Figure 2 presents hourly Tumblr activity around Costco, McDonald’s, Microsoft, Pepsi, Sears and Starbucks. Association with Oreo’s pride cookie drove heightened activity for each brand.

palahniukandchocolate named 37 brands in her defense of Oreo. For most, including Coca-Cola, Levi’s,  Nike and Walgreen’s, that single association dominated the brand’s Tumblr presence in the second half of June.

Tumblr’s platform made that possible. Figure 3 shows four brands that bounced on Tumblr thanks to the Oreo affair. None saw pickup on Twitter in the wake of the image — the platform has no room for periphery.

Graph Showing Cookie Brand Mentions on Tumblr
Figure 3 presents hourly Twitter volumes for four brands that popped on Tumblr in the wake of Oreo’s image. Microsoft’s acquisition of Yammer drove the brand’s heightened activity pictured here.

In part, it’s not surprising that the Oreo story could cast so long a shadow over so many brands. Tumblr’s largely an extraprofessional platform; presence on the network requires personal connections between users and brands. Figure 3 presents average daily Tumblr volumes for corporate titans. The flows are thin, technology superbrands notwithstanding.
Graph of Brand Activity on Tumblr

Figure 4 presents average daily Tumblr activity around a subset of the 50 largest corporations by market capitalization (ranked Aug. 18, 2012).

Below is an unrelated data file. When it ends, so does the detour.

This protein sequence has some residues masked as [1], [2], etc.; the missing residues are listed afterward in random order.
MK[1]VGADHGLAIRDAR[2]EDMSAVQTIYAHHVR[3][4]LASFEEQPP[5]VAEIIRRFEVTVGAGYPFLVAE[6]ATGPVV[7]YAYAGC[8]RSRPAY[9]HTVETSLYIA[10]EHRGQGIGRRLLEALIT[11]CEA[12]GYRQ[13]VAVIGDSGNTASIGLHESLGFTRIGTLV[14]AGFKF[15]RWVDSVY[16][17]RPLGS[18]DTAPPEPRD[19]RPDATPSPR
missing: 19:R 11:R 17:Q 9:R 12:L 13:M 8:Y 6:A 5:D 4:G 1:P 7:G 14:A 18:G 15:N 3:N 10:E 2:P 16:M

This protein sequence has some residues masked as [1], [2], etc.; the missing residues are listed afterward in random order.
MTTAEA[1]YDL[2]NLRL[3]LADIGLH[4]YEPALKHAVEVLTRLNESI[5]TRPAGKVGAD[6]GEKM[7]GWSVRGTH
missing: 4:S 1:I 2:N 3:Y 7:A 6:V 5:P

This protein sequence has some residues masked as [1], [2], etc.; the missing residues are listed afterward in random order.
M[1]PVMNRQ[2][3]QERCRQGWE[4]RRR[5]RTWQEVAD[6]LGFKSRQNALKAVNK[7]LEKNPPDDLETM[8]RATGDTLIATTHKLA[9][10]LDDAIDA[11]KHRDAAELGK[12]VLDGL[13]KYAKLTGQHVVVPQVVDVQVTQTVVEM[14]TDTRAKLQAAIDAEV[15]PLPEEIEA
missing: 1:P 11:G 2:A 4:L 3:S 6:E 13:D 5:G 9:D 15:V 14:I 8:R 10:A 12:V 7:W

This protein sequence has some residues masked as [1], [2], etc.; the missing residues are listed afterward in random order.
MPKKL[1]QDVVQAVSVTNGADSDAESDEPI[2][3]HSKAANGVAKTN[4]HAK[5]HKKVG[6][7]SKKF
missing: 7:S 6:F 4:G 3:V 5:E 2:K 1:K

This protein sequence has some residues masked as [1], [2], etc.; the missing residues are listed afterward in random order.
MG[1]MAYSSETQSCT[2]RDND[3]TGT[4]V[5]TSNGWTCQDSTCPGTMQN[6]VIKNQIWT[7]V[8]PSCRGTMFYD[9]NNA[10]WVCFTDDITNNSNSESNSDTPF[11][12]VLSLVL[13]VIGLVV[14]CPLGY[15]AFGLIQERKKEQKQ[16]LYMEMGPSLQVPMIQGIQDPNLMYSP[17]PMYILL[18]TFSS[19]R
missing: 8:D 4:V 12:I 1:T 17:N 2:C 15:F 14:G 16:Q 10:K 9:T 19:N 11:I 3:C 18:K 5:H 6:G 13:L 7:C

Brands with little network presence risk leaving definition in the hands of others. And Tumblr encourages association: The platform provides flexibility in media and speeds the replication of conversation.

The series’ last installment dives into conversation dynamics on the network. If you like trace diagrams, this next one’s for you.

Twist, Lick, Dunk: A Tumblr Story

Oreo Showing Pride

Tumblr won’t soon forget the day America’s favorite cookie came out.

On June 25th, to promote the year of Oreo’s 100th birthday, Nabisco lent its cookie some currency: The company tweeted the image of a six-layered cookie, with crèmes the color of the rainbow, above a simple caption – “Pride.”

“We feel the Oreo ad is a fun reflection of our values,” a Kraft spokesman later told reporters. The cookie, the company said, illustrated ‘in a fun and playful way’ an issue that was making history.

The image lit up the social web. This post, and two that follow, explore conversations on Tumblr through the lens of Oreo. Part Two looks at how the episode touched other brands on the network. Part Three dives into the dynamics of Tumblr conversations and how they diverge from other platforms.

The image itself touched a vein. Opponents to marriage equality took to Oreo’s accounts on Facebook and Twitter to slam Nabisco and threaten boycott.

“[U]nliking oreo, cleaning out cupboard, changing buying habits, no more Oreo’s, and it’s parent company,” one user wrote.

“I will never eat an oreo again! ew!” said another.